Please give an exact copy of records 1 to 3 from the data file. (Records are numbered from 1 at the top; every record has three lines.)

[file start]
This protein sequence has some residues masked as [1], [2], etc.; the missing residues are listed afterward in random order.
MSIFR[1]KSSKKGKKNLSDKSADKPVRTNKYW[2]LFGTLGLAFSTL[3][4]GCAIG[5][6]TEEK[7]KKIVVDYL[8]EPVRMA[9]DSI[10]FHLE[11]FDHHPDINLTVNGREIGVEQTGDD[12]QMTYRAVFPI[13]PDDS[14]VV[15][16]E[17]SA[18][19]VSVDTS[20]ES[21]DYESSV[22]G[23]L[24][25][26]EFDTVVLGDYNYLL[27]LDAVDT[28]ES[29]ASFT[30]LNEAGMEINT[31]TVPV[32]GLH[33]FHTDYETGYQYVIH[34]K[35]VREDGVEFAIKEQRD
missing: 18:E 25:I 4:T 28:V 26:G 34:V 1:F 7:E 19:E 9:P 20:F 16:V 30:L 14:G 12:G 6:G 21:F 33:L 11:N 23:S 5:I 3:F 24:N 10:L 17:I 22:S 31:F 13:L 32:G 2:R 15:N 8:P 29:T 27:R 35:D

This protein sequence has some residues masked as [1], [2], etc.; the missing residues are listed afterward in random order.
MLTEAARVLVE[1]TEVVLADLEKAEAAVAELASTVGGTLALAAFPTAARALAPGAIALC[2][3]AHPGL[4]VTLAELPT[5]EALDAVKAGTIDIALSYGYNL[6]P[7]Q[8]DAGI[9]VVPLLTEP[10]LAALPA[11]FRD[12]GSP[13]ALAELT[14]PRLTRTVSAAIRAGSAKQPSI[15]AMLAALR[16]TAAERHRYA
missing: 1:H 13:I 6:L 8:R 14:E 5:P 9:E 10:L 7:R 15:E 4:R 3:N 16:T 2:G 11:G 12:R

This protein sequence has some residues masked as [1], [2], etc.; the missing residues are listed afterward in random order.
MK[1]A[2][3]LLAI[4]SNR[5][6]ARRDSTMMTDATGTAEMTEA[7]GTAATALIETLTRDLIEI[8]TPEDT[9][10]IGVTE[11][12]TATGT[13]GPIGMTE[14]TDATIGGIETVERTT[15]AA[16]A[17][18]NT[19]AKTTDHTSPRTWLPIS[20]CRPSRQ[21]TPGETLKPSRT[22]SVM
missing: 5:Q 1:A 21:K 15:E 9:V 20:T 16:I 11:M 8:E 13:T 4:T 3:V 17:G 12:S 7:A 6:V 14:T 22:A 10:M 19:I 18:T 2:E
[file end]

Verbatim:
This protein sequence has some residues masked as [1], [2], etc.; the missing residues are listed afterward in random order.
MSIFR[1]KSSKKGKKNLSDKSADKPVRTNKYW[2]LFGTLGLAFSTL[3][4]GCAIG[5][6]TEEK[7]KKIVVDYL[8]EPVRMA[9]DSI[10]FHLE[11]FDHHPDINLTVNGREIGVEQTGDD[12]QMTYRAVFPI[13]PDDS[14]VV[15][16]E[17]SA[18][19]VSVDTS[20]ES[21]DYESSV[22]G[23]L[24][25][26]EFDTVVLGDYNYLL[27]LDAVDT[28]ES[29]ASFT[30]LNEAGMEINT[31]TVPV[32]GLH[33]FHTDYETGYQYVIH[34]K[35]VREDGVEFAIKEQRD
missing: 18:E 25:I 4:T 28:V 26:G 34:V 1:F 7:E 19:E 9:P 20:F 16:V 30:L 14:G 12:G 6:G 21:F 33:L 11:N 23:S 5:I 3:F 24:N 10:L 17:I 22:S 31:F 13:L 32:G 2:R 15:N 8:P 29:T 27:R 35:D

This protein sequence has some residues masked as [1], [2], etc.; the missing residues are listed afterward in random order.
MLTEAARVLVE[1]TEVVLADLEKAEAAVAELASTVGGTLALAAFPTAARALAPGAIALC[2][3]AHPGL[4]VTLAELPT[5]EALDAVKAGTIDIALSYGYNL[6]P[7]Q[8]DAGI[9]VVPLLTEP[10]LAALPA[11]FRD[12]GSP[13]ALAELT[14]PRLTRTVSAAIRAGSAKQPSI[15]AMLAALR[16]TAAERHRYA
missing: 1:H 13:I 6:L 8:R 14:E 5:P 9:E 10:L 7:R 15:E 4:R 3:N 16:T 2:G 11:G 12:R

This protein sequence has some residues masked as [1], [2], etc.; the missing residues are listed afterward in random order.
MK[1]A[2][3]LLAI[4]SNR[5][6]ARRDSTMMTDATGTAEMTEA[7]GTAATALIETLTRDLIEI[8]TPEDT[9][10]IGVTE[11][12]TATGT[13]GPIGMTE[14]TDATIGGIETVERTT[15]AA[16]A[17][18]NT[19]AKTTDHTSPRTWLPIS[20]CRPSRQ[21]TPGETLKPSRT[22]SVM
missing: 5:Q 1:A 21:K 15:E 9:V 20:T 16:I 11:M 8:E 13:T 4:T 3:V 17:G 12:S 7:A 6:V 14:T 22:A 10:M 19:I 18:T 2:E